I previously published an article about hair color controversies in Japanese schools. In a moment of levity at the start of that article, I wrote that, “[c]ontrary to the impression one might get from watching anime and consuming other forms of Japanese media, the overwhelming majority of Japanese people have naturally non-black hair.” In that passage, I linked to a SoraNews24 article posing an interesting question: Do anime (Japanese cartoons) viewers think that characters with blue, pink, or green hair actually have those hair colors, or do they think that creative hair colorization is merely artistic license? In this article, I will discuss the case of an Japanese (as in she is Japanese) anime character who we are told has nautrally brown hair: My Teen Romantic Comedy SNAFU’s (Oregairu’s) Iroha Isshiki.
Having seen the anime before reading the novels, I had assumed based on the context of the series that Iroha dyed her hair. It was only around the time I wrote about a real story of brown hair-struggles in Japan that I learned from one of the Oregairu novels that Iroha’s hair is actually brown.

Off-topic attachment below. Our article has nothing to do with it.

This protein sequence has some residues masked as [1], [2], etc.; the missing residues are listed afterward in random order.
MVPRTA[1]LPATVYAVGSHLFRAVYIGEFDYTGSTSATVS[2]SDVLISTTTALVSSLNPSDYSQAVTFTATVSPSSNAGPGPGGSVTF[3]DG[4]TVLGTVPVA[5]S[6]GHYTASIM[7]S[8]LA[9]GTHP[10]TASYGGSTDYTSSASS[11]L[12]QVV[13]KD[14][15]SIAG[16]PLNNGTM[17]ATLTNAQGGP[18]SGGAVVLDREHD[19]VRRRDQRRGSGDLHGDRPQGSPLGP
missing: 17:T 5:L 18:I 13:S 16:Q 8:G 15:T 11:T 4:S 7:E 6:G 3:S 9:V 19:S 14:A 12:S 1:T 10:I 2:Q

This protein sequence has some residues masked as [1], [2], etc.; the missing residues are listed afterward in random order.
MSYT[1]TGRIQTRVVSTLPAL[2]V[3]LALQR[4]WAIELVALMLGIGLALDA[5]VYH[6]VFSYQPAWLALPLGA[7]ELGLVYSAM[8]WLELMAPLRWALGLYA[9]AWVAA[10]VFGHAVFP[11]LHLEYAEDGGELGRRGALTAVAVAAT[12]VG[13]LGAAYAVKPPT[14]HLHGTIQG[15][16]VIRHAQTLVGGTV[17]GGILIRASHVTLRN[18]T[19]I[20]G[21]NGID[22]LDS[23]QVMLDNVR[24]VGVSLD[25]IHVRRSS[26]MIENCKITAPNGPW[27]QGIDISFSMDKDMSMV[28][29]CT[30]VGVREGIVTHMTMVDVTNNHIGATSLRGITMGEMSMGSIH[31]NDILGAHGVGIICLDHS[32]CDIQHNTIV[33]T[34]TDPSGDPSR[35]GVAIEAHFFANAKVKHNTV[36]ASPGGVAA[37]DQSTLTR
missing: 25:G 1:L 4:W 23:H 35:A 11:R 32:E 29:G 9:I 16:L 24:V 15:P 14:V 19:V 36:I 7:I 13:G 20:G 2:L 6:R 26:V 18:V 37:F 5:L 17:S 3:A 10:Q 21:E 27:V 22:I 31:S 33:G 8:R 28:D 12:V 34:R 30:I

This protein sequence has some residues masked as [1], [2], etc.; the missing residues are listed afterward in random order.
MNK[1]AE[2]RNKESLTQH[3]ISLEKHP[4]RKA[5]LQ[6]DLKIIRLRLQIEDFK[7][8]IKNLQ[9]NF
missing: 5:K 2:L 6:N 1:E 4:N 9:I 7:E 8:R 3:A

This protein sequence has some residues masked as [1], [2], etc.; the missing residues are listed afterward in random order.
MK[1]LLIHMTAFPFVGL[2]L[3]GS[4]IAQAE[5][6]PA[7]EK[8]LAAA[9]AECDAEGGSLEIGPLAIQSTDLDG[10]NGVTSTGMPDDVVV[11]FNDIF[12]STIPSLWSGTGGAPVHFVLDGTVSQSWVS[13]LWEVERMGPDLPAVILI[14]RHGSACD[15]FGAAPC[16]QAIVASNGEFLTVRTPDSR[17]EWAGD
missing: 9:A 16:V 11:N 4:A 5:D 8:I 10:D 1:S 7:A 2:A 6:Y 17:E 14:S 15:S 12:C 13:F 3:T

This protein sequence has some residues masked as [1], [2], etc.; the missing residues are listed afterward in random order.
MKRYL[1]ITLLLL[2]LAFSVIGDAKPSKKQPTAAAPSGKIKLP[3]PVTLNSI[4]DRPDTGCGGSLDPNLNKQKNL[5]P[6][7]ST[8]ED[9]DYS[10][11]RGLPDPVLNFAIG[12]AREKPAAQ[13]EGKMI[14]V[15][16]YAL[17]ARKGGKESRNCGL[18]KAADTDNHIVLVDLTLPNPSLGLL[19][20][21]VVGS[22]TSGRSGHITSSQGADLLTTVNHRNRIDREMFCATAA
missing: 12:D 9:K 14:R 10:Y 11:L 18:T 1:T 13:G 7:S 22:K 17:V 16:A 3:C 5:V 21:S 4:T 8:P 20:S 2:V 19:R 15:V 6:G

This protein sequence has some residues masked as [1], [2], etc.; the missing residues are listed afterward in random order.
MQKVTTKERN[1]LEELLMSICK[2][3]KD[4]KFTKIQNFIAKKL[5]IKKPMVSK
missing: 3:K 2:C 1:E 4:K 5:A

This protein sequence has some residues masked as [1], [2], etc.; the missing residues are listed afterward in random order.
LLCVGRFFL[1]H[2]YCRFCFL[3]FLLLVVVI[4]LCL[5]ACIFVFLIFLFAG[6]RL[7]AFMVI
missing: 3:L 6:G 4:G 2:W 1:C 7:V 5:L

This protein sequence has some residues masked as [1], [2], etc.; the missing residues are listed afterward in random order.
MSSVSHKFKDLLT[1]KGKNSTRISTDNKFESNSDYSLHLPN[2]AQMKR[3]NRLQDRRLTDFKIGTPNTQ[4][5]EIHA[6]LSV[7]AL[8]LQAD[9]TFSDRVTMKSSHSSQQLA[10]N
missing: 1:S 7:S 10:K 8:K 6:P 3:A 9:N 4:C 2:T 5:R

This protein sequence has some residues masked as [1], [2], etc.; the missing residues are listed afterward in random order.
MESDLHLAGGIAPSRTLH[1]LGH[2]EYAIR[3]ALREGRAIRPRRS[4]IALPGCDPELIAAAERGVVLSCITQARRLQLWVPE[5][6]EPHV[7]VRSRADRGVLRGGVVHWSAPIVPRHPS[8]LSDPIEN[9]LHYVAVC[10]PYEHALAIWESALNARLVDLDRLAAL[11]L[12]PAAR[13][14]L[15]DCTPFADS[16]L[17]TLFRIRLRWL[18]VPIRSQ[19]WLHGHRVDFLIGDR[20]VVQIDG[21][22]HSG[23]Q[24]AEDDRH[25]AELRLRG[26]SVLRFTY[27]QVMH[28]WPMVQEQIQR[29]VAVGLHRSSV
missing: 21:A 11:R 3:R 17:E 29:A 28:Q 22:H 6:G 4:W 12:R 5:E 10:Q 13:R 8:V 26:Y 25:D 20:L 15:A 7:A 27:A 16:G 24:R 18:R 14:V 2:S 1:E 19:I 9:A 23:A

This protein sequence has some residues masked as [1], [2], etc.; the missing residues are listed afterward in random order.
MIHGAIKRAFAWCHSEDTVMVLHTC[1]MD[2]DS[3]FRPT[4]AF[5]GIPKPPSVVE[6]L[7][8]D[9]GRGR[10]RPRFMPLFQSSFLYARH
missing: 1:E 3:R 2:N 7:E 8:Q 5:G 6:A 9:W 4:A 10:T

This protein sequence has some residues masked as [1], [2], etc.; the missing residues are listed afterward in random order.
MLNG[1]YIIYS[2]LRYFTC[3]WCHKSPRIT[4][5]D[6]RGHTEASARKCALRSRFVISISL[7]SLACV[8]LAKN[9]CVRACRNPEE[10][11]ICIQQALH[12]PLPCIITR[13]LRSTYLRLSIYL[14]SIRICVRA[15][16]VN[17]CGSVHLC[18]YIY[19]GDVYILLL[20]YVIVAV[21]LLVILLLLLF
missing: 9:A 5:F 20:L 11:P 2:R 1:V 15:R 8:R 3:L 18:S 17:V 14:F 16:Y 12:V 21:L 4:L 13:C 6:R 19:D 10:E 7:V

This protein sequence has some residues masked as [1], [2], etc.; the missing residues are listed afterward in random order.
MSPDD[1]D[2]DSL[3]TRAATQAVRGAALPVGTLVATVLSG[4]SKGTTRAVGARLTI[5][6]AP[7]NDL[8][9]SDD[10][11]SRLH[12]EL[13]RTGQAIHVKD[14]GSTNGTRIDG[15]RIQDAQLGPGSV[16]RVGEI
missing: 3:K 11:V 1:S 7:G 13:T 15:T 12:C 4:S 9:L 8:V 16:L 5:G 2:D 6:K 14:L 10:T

(Update for January 11, 2022: I fixed two typos in the introduction to this article. I replaced the original three images with upscaled versions. Since publishing this article, I have written a number of other posts on hair color in Japanese anime, novels, and games [see series] One of these articles focuses on another Oregairu character who is portrayed as having brown hair in the anime, but actually has black hair according to the novels. I recommend reading after working through the Iroha post.)
How should we interpret anime hair colors?
On January 7, 2020, SoraNews24 published an article by Casey Baseel titled “Do Japanese people think all those anime characters REALLY have blue, pink, and green hair?” SoraNews24 listed it as a related article to one of the real school hair stories I used for my more serious piece.